Welcome to AWS EC2

AWS EC2 provides preconfigured machine images called DLAMI, which are servers hosted by Amazon that are specially dedicated to Deep Learning tasks. Setting up an AWS EC2 instance, even with DLAMI, can be daunting. But don’t worry, we got you covered. In fact, Amazon has a sweet step by step guide to set it up and we are going to draw heavily from their tutorial.

If you are returning to work and have previously completed the steps below, please go to the returning to work section.

Pricing

A g4dn.xlarge instance in Amazon is what we suggest, which is US$0.526 an hour.

Step 1: Sign in or sign up

Visit the AWS webpage and click on ‘Sign In to the Console’. If you do not have an account, the button to press will say ‘Sign up’ instead of ‘Sign in to the Console’.

Next, enter your credentials if you are signing in, or e-mail, account name and password if you need to sign up. If you are signing up you will also need to set your credit card details. This will be the credit card to which all the charges of the instance usage will be applied (if you have free credits you will not be charged until they are over). Note that you will also need to provide a phone number that will be called to verify your identity.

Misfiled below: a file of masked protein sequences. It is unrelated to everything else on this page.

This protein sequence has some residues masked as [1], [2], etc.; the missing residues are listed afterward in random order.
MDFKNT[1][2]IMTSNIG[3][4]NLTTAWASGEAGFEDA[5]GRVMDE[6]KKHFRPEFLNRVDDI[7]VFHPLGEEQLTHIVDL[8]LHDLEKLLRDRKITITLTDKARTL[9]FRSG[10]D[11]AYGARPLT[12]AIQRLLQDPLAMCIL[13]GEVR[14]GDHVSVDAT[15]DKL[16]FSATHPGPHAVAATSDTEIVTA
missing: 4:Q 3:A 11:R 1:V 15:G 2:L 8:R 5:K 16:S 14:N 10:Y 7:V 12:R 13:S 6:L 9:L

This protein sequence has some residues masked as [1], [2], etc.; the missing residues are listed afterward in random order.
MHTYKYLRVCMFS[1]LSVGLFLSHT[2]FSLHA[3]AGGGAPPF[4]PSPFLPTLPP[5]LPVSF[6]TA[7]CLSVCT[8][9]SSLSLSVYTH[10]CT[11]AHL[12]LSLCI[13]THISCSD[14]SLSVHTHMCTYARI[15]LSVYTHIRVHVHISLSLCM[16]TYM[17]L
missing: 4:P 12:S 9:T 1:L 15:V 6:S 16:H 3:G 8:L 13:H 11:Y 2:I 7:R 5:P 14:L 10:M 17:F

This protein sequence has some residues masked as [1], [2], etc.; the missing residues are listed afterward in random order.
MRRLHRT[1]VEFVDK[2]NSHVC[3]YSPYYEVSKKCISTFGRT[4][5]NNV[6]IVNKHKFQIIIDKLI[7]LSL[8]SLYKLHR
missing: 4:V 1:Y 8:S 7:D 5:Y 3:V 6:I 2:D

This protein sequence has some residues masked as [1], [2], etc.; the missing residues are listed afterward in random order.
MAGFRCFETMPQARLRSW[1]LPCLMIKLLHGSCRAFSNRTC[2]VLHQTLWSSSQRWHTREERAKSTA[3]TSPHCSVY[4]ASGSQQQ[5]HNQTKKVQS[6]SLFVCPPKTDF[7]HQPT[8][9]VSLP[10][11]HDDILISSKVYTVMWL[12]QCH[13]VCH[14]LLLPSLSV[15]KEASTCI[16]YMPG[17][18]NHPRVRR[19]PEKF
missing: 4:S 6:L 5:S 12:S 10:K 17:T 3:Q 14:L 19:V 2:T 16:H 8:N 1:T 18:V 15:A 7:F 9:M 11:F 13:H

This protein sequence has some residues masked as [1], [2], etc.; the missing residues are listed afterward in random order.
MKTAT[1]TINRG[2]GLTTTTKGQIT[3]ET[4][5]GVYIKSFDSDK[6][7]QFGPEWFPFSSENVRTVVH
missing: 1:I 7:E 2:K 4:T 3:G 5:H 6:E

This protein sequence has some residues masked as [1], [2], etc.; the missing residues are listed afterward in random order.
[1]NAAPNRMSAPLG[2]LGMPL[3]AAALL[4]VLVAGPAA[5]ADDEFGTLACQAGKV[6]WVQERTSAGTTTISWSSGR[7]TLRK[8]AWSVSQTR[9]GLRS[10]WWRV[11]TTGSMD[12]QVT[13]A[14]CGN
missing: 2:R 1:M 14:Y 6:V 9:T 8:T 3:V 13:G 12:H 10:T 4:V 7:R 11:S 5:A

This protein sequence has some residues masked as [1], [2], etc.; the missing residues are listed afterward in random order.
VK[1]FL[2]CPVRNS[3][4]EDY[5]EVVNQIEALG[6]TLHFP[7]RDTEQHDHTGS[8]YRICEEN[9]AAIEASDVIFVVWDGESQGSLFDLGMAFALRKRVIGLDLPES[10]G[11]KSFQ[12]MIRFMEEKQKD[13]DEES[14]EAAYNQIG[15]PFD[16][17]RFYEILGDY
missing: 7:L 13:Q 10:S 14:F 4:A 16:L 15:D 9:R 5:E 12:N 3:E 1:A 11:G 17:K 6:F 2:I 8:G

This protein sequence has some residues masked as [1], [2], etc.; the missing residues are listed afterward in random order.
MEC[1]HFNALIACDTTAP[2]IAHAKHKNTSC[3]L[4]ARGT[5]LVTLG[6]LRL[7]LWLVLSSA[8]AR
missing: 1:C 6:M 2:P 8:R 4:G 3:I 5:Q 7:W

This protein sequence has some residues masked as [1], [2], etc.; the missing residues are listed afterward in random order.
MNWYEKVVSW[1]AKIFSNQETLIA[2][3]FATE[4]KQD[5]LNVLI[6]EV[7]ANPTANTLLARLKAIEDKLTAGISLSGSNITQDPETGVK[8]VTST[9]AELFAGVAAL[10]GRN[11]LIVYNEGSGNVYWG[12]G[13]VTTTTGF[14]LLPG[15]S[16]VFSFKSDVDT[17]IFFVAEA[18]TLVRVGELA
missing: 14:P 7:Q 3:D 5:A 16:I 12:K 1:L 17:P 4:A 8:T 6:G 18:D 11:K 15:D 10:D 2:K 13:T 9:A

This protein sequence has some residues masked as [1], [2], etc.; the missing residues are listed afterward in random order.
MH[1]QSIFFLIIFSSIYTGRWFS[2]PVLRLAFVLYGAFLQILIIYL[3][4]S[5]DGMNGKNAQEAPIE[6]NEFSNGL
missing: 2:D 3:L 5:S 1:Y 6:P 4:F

Step 2: Request service limit

If you just created your account, you’ll need to ask for an increase limit in the instance type we need for the course (default is 0). First click on ‘Services’ and then ‘EC2’.

amiubuntu

Then on the left bar, choose Limits, then select “All G instances”. You can skip this step if your limit is already 1 or more, otherwise click on ‘Request limit increase’. Selecting ‘Service Limit Increase’, choose ‘EC2 instance’, your region, then ‘All G instances’ and ask for a new limit of 1. Type the message ‘[FastAI] Limit Increase Request’ in the use case description box, then select your preferred language and contact method before clicking ‘Submit’. You should have an automatic reply telling you they’ll look in your case, then an approval notice (hopefully in just a couple of hours).